# Manual calculatioin accuracy???

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#### ocwaveoc

##### Membership Revoked
Removed
10+ Year Member

Hello everyone. I'm wondering how accurate manual calculation needs to be in order to get the right answer.
For an example:
15x10^-4J + 4.82x10^-4J / 8.5 x 10^-6C
When I add the numerator, I'm thinking 20 x 10^-4
Then, 20 x 10^-4 / 8.5 x 10^-6......which I'm thinking 20 x 10^-4 / 10 x 10^-6.
This gives me 200.....but, since I made the denomenator a bit larger in the previous step, I'll enlarge the answer a bit.......so the final answer is 220.
When you acually do the calculation on a calculator, the answer comes out to be 233.

To what degree do you suggest manual calculation to be accurate to? Please give an example.
Thanks!

#### estairella

##### Senior Member
10+ Year Member
A good rule of thumb: a quarter of the smallest division between the answers on the multiple choice.

For example, if the answers were:
a) 140
b) 170
c) 200
d) 230
e) 260

Your division is 30, so 30/4 = 7.5 and your estimates should land between 222.5-237.5

220 is pretty close. Personally, I would have done 20/9 instead of 20/10, the answer I'd get is 222+ (I know more because I up-rounded bottom more than I up-rounded top).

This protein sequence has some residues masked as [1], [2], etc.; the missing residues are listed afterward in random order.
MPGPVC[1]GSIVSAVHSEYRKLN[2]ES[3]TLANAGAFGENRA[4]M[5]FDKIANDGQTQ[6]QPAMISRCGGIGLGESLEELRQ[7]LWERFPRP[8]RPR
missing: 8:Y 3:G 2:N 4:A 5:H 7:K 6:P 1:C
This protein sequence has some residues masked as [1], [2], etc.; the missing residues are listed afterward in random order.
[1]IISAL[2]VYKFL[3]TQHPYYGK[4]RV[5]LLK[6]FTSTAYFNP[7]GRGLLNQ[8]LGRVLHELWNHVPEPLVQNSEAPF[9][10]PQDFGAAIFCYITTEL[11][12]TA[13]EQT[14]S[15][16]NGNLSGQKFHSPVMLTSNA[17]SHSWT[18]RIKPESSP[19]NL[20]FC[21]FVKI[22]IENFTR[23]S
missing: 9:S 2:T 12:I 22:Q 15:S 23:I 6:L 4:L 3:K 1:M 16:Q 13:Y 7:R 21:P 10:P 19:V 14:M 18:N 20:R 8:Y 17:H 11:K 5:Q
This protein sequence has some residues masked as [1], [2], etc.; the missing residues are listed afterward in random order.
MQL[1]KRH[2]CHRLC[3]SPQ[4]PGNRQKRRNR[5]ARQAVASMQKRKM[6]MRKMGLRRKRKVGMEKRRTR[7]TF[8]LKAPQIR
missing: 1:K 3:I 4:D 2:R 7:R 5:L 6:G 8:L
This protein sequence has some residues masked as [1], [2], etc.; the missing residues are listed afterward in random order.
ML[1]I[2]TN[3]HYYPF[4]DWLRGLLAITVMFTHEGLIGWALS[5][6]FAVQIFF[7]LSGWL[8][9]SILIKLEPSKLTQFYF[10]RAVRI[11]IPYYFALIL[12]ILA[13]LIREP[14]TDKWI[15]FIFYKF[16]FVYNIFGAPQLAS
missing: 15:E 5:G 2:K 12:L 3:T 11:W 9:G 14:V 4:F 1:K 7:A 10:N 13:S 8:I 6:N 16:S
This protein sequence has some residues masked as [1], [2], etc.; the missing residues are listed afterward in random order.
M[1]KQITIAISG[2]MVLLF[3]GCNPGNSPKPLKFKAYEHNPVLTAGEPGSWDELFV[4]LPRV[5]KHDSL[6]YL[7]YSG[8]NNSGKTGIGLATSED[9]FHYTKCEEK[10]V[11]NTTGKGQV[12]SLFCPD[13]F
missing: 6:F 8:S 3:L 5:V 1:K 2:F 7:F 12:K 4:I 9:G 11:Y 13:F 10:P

#### ocwaveoc

##### Membership Revoked
Removed
10+ Year Member
I see. Thanks for the reply.
However, after you determine how accurate you need to be, during the actual calculation, how do you ensure that the calculation is going to be within that range you set out for yourself?

A good rule of thumb: a quarter of the smallest division between the answers on the multiple choice.

For example, if the answers were:
a) 140
b) 170
c) 200
d) 230
e) 260

Your division is 30, so 30/4 = 7.5 and your estimates should land between 222.5-237.5

220 is pretty close. Personally, I would have done 20/9 instead of 20/10, the answer I'd get is 222+ (I know more because I up-rounded bottom more than I up-rounded top).

#### DrBowtie

##### Final Countdown
Moderator Emeritus
10+ Year Member
I found that it usually was just a matter of getting the right order of magnitude. Anything more than that was just insurance.